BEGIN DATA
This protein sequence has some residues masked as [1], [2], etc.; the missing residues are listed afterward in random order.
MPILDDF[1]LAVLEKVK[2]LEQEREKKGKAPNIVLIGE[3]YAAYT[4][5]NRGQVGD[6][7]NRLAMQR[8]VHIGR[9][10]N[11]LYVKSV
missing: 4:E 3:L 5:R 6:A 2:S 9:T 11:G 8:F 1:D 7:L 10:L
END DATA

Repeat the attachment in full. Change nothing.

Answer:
This protein sequence has some residues masked as [1], [2], etc.; the missing residues are listed afterward in random order.
MPILDDF[1]LAVLEKVK[2]LEQEREKKGKAPNIVLIGE[3]YAAYT[4][5]NRGQVGD[6][7]NRLAMQR[8]VHIGR[9][10]N[11]LYVKSV
missing: 4:E 3:L 5:R 6:A 2:S 9:T 11:G 8:F 1:D 7:L 10:L